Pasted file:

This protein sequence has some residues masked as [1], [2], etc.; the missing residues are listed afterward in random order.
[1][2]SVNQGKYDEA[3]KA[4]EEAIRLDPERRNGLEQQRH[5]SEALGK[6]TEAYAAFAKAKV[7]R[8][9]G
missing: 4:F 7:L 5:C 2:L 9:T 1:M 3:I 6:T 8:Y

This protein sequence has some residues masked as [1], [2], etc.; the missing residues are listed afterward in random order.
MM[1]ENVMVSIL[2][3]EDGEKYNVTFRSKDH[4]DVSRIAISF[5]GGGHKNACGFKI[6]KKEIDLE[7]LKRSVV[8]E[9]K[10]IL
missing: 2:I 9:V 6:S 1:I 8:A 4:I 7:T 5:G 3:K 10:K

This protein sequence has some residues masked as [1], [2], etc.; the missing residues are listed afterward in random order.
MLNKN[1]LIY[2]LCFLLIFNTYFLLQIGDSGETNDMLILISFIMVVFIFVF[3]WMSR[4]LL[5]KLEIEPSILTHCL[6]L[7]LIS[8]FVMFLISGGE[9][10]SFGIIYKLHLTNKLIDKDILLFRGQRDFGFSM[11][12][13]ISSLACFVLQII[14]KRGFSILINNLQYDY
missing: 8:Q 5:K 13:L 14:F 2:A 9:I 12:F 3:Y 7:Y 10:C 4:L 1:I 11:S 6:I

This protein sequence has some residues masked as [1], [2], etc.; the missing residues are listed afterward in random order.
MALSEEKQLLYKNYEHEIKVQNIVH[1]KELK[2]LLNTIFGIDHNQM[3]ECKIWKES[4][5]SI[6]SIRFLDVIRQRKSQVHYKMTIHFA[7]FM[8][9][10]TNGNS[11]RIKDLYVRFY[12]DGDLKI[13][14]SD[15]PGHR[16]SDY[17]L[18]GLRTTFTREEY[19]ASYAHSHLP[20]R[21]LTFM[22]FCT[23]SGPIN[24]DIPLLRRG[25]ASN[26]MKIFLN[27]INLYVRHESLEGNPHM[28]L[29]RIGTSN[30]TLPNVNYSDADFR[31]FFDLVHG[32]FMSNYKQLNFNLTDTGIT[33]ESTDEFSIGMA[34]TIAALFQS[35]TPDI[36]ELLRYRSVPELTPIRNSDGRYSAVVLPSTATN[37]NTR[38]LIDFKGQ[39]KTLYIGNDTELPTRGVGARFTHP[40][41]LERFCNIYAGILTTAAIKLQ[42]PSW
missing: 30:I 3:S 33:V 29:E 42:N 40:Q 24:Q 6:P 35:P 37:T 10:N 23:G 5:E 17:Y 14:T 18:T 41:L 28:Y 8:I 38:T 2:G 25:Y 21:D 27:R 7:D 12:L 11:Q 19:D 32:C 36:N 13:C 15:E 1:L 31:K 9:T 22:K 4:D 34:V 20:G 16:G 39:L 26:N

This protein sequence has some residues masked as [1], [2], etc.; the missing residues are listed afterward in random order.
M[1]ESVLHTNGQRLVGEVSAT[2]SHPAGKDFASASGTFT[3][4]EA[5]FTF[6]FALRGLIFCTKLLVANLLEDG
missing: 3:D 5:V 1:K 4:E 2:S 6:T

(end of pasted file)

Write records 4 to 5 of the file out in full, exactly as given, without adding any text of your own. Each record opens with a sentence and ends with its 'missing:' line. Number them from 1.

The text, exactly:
This protein sequence has some residues masked as [1], [2], etc.; the missing residues are listed afterward in random order.
MALSEEKQLLYKNYEHEIKVQNIVH[1]KELK[2]LLNTIFGIDHNQM[3]ECKIWKES[4][5]SI[6]SIRFLDVIRQRKSQVHYKMTIHFA[7]FM[8][9][10]TNGNS[11]RIKDLYVRFY[12]DGDLKI[13][14]SD[15]PGHR[16]SDY[17]L[18]GLRTTFTREEY[19]ASYAHSHLP[20]R[21]LTFM[22]FCT[23]SGPIN[24]DIPLLRRG[25]ASN[26]MKIFLN[27]INLYVRHESLEGNPHM[28]L[29]RIGTSN[30]TLPNVNYSDADFR[31]FFDLVHG[32]FMSNYKQLNFNLTDTGIT[33]ESTDEFSIGMA[34]TIAALFQS[35]TPDI[36]ELLRYRSVPELTPIRNSDGRYSAVVLPSTATN[37]NTR[38]LIDFKGQ[39]KTLYIGNDTELPTRGVGARFTHP[40][41]LERFCNIYAGILTTAAIKLQ[42]PSW
missing: 30:I 3:S 33:V 29:E 42:N 40:Q 24:Q 6:P 35:P 37:T 10:N 23:G 5:E 17:Y 14:T 18:T 41:L 28:Y 8:I 38:T 2:G 25:Y 21:D 27:R 7:D 12:L 11:Q 19:D 32:C 36:N 13:C 15:E 1:L 31:K 9:T 22:K 4:D 34:V 20:G 16:G 39:L 26:N

This protein sequence has some residues masked as [1], [2], etc.; the missing residues are listed afterward in random order.
M[1]ESVLHTNGQRLVGEVSAT[2]SHPAGKDFASASGTFT[3][4]EA[5]FTF[6]FALRGLIFCTKLLVANLLEDG
missing: 3:D 5:V 1:K 4:E 2:S 6:T